Miller's health is Perlozzo priority

Coach has surgery

no quick decisions on staff retention

October 13, 2005|By JEFF ZREBIEC | JEFF ZREBIEC,SUN REPORTER

On his first day without the "interim" tag attached to his name as Orioles manager, Sam Perlozzo had the status of one of his coaches foremost in mind.

Orioles pitching coach Ray Miller had surgery yesterday at Johns Hopkins Hospital for an aneurysm below his heart. Miller, 60, came out of the surgery fine, team spokesman Bill Stetka said, and is expected to make a full recovery. The estimated recovery time is eight weeks, leaving his status with the team in question.

But yesterday, that was the last thing on Perlozzo's mind.

"I know [Ray's] got a pretty tough recovery period," Perlozzo said. "I think it's unfair to talk about that. We just want him to get healthy and get well. That's all that we need to talk about."

The first question Perlozzo fielded yesterday at his news conference concerned the composition of his coaching staff. It's a hot-button topic in the organization after former manager Lee Mazzilli wasn't allowed to select his own coaches in 2003, instead inheriting Mike Hargrove's staff.

That group of coaches included Perlozzo, who acknowledged yesterday that he has had preliminary discussions about the coaching staff with team owner Peter G. Angelos and executive vice president Mike Flanagan, but no decisions have been made.

However, according to a team source, Perlozzo will not be afraid to shake up a veteran coaching staff - no matter how tough the decisions may be. The current coaches' contracts expire this month.

Terry Crowley (hitting), Rick Dempsey (third base), Elrod Hendricks (bullpen) and Tom Trebelhorn (bench) have spent a total of 44 seasons as coaches in the organization and all have been a part of the staff since at least 2001.

Miller is in his third stint as the team's pitching coach, while first base coach Dave Cash is the staff's newcomer, joining the team in the second half of this past season.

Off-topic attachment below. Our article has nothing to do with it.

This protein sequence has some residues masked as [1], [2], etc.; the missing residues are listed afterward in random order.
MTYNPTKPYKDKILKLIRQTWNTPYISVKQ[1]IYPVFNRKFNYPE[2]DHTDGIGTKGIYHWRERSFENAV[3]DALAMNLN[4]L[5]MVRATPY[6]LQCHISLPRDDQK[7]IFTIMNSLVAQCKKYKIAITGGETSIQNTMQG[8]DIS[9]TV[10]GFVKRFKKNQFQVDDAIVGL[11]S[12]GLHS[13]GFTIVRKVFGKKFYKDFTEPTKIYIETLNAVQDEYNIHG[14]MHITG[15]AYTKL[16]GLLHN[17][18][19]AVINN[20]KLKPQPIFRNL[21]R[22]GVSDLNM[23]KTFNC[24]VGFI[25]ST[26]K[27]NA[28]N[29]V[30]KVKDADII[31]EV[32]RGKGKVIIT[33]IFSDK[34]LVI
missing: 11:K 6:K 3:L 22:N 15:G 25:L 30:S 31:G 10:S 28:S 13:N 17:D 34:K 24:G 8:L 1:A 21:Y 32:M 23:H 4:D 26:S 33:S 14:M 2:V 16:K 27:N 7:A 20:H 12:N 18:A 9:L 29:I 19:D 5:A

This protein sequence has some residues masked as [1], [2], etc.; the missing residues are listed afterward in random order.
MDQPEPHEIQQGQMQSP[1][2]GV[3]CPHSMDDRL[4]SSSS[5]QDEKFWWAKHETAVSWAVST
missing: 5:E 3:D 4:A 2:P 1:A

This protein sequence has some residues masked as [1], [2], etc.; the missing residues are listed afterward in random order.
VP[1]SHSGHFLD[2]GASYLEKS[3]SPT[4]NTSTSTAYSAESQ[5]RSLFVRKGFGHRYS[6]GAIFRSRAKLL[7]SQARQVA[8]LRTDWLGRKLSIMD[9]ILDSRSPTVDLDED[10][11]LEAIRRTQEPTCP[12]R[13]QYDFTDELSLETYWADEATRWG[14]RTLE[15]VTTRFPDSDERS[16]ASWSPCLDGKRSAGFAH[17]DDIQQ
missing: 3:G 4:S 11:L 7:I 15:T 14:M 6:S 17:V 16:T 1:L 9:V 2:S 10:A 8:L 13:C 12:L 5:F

"Anytime you make a change, none of those things are easy to do," said Perlozzo, who did not indicate that changes are definitely on the horizon, but saying if there are changes, he'd like to notify the coaches soon.

"If there are decisions that need to be made, you just do it. That's part of the job. You're not supposed to feel good about it."

Even Hendricks, who has spent 37 years in the organization and just finished his 28th season as bullpen coach, acknowledged that he's uncertain about his future. Hendricks, who had a minor stroke while the team was in St. Petersburg, Fla., in mid-April, got a clean bill of health Monday and wants to return.

"I never expect anything," he said. "I've had 37 one-year contracts. I take nothing for granted."

Contacted yesterday, Dempsey said that "at this point, I really don't know what Sam and Mike are going to do." Crowley also hadn't heard from the club yet.

One name that Perlozzo couldn't discuss was that of Leo Mazzone, who is under contract with the Atlanta Braves and is widely considered to be the game's best pitching coach. Perlozzo and Mazzone grew up in Western Maryland and remain close friends.

Notes -- The Orioles have been granted permission to interview Jim Duquette, the New York Mets senior vice president of baseball operations, as early as today. However, an industry source said he'd be surprised if Duquette, a candidate for other general manager openings, would accept an assistant's position under Flanagan. ... Deposed executive VP Jim Beattie said he likely will accept a consultant's position with the Orioles.

jeff.zrebiec@baltsun.com

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